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Discussion Starter #1
I have worked with REW for a few weeks now and found it to be a nifty tool for showing the full band response of each speaker - sub, mains, surrounds, whatever - which can help with placement. I have not figured out how people come up with nice graphs showing the rolloff of the AVR x-over. :sad:

REW's mono output split and connected to L & R analog inputs of the receiver which is set to stereo (or any other listening mode) yields the exact same full range frequency response as running the mono REW output directly to the speaker and matching levels. By full range, I mean whatever I set the measurement sweep to be is what I get. If I use 15 - 200hz I have a sub trying to crank out 200hz and mains thumping along at 40hz.

The receiver is an Onkyo TX-DS575. While an older unit, it is a DTS surround sound receiver and should have rudimentary bass management capabilities. (I think...) Any ideas on what I'm missing?
 

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REW's mono output split and connected to L & R analog inputs of the receiver which is set to stereo (or any other listening mode) yields the exact same full range frequency response as running the mono REW output directly to the speaker...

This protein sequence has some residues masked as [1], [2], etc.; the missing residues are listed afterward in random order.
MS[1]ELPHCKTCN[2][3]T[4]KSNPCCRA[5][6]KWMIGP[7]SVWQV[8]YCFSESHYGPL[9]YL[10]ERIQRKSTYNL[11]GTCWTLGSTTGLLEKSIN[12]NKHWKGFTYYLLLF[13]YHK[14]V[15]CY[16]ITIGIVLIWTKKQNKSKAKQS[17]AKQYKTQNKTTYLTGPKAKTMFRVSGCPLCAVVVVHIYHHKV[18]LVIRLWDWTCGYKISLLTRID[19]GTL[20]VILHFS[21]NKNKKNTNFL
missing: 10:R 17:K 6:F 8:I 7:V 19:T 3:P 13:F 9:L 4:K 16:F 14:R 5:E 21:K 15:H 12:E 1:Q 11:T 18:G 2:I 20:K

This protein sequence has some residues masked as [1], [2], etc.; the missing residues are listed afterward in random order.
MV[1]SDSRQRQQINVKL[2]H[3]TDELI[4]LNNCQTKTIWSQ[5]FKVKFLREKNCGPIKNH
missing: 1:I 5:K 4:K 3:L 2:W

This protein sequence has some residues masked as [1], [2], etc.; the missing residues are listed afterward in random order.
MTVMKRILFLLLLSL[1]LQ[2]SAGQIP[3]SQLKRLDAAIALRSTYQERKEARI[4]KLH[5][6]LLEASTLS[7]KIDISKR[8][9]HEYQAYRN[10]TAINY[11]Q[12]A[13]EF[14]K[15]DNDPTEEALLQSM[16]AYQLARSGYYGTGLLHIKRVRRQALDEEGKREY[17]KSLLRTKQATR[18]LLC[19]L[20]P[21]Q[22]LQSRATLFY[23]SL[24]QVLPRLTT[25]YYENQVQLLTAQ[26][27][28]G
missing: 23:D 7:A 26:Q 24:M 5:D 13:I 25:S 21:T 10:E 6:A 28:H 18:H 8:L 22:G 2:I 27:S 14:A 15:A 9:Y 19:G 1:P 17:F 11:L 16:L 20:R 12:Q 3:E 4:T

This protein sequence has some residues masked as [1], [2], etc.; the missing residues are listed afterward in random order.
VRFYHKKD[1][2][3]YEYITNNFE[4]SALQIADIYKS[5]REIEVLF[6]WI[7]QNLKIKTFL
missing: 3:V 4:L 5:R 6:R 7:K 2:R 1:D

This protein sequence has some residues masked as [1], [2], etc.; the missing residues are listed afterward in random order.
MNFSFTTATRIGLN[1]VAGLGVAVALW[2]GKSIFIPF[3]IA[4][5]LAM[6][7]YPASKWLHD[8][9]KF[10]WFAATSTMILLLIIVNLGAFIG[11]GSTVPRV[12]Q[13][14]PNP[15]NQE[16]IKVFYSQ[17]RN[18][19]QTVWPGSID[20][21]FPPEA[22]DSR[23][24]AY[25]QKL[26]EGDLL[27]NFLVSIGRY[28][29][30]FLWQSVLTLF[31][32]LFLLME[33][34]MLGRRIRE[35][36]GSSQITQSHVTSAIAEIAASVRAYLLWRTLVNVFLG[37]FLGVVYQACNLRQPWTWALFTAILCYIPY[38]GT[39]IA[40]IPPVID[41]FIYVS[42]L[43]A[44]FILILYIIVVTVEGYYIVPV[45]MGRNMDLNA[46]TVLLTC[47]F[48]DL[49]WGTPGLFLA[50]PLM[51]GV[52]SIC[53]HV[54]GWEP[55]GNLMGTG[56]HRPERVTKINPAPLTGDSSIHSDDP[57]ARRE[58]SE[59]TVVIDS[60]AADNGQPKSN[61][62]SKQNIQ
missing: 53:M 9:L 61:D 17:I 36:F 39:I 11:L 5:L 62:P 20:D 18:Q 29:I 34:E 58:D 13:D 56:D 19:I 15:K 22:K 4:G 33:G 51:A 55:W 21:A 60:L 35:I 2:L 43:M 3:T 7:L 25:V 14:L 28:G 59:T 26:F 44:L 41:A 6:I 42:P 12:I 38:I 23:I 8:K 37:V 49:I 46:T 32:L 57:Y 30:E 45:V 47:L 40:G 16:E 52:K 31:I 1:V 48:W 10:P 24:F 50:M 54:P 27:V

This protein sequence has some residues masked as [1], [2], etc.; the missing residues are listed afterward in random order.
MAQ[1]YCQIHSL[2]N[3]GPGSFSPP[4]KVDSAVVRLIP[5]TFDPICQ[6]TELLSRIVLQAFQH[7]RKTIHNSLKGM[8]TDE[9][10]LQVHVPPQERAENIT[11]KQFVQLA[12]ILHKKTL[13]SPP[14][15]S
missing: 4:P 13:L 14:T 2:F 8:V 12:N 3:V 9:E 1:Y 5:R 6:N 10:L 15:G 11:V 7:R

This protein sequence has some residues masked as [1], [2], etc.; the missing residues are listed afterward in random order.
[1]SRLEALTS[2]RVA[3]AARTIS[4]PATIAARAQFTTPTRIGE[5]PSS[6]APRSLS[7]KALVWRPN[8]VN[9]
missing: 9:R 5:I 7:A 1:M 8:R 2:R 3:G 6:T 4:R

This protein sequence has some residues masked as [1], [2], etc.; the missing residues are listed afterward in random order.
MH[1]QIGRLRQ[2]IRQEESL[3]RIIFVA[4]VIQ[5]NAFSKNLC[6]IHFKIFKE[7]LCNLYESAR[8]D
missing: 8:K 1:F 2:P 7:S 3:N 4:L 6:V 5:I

"Directly to the speaker?" Your speakers have RCA inputs? :unbelievable:

Regards,
Wayne
 

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Discussion Starter #4
Sorry, Rewrote post

Crummy description on my part. I shouldn't post before I have had breakfast. Let me rephrase. (I'm good now.)

Case 1:
A 15Hz to 200Hz REW measurement output directly to sub via RCA jack yields same result as REW to AVR and then AVR output to sub. I do have to readjust the levels, but with both test set to a similar target level of 75db they are essentially identical plots. The AVR does not appear to apply any crossover to the sub pre-out even with mains set to "large". My impression was subwoofers shouldn't be passed high frequencies to prevent unnecessary distortion.

Case 2:
A 15Hz to 200Hz REW measurement output to AVR and AVR output to mains show no low end rolloff from crossover. Setting mains to "large" in the receiver menu yields identical REW plot to setting mains to "small". The plots are identical and output is decent down to the 40 - 45hz range. My impression was "small" mains shouldn't even be passed such low frequencies to prevent distortion.
 

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Discussion Starter #5
Re: Sorry, Rewrote post

Your mains speakers must be disconnected to show the sub only....

brucek
Thanks bruce, I did forget to disable my center in one test which led me to some absurd conclusions, but my mistake was discovered and I retested.
 

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I did forget to disable my center in one test
You should only need to disconnect the mains since you are in stereo mode. The center shouldn't matter - it's not active in stereo..